I told my friend to undo the roof clip on his side, and I would undo the one on the drives side – obviously we were not really “good” friends – because he agreed to this without any question or hesitation. We released the roof clips and the roof slammed down faster than I could have ever imagined. At that moment it entered my brain that maybe, just maybe that was a bad idea. I’m pretty sure I did actually pull off to the side of the road at that point and while evaluating the roof I saw that my rear window had completely shattered. During the conversation with my Dad afterwards he looked pretty incredulous that I could have ever thought it was a reasonable idea. Unfortunately, many of my ideas seem “reasonable” to me but end up not turning out quite like I anticipated.

Like the rabbit in the story, I really try, I have every intention of doing the right thing at the right time in the right way- it’s just that so often the reality is I mess up. I mean, I’m the only teacher at my school who managed to drop a bowling ball in a glass aquarium (during a density experiment gone wrong) flooding the room with about 20 gallons of water all at once. That, like putting down a convertible roof at 60 mph was a mistake I haven’t ever made again.

It would different if I could just succeed in just never repeating a mistake. I might feel better if each time it was something different that I messed up on. Unfortunately. I also repeat the same mistakes all the times. For example, getting students names right. I don’t how it is I could tell you so many personal descriptors about a student- but the first name out of mouth is rarely right. Losing my wallet, my keys, or forgetting something vital to my lesson at home. Those are mistakes I repeat on a regular basis.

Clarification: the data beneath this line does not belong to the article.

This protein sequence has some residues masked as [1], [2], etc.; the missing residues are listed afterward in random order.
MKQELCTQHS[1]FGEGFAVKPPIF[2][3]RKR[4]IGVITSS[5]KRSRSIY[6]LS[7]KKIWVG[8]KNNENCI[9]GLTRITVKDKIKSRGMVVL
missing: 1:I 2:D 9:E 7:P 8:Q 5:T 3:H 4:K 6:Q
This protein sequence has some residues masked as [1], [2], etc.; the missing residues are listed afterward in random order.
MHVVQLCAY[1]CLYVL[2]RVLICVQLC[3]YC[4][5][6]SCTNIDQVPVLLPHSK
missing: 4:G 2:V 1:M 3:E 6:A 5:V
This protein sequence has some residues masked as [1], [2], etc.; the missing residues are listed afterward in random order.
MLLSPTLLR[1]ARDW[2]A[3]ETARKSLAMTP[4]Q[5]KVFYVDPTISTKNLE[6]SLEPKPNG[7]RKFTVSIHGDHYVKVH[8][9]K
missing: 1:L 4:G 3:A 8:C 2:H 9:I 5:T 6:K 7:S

If we let them, our mistakes can derail our progress. Distractions and mistakes, like they did for the rabbit, can keep us from reaching our goals. They can prevent our success. They don’t have to. But they do have that power.

That’s really where perseverance comes in. If we go back to that verse in Proverbs, “for though the righteous fall seven times, they rise again, but the wicked stumble when calamity strikes.” It’s not the stumbling, it’s not the messing up, that would put you in the same category as the “wicked” who are overcome and can’t recover. It’s just not getting back up that is the problem.

Some days we might feel like the turtle, incompetent, incapable and somehow just not as skilled as everyone around us. I want you to know you’re not alone. Others have felt the same way. Others are feeling the same way. Really all we have to do to keep doing- is taking the next step. Success comes from not giving up.

Other days, we might feel like the rabbit, like we have the skills and ability to be successful but still fall short of winning. Either way we’re trying, but success is hard work and despite our best efforts we fail.

The verse in Ephesians really speaks to me in times like that. It’s talking about how God’s armor can help us in difficult times. It says“Therefore put on the full armor of God, so that when the day of evil comes, you may be able to stand your ground, and after you have done everything, to stand.” That last part, it really says it all. Having done everything, you stand. Truly that is what perseverance is, it’s standing.

Perseverance is when you’re feeling like the tortoise and like you’ll never finish – perseverance is taking the next step. Or, when you’re like the rabbit and you just keep messing up – perseverance is continuing to try. True success in life, eventually comes – as long as you don’t give up. Sometimes it takes a long time for us to see it. But I can promise you – as a survivor of middle school- you really just have to be willing to take the next step. Willing to get back up from a fall and keep trying.


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I’m a wife, mother and teacher. Navigating the uncertainties of life with the aid of unending grace.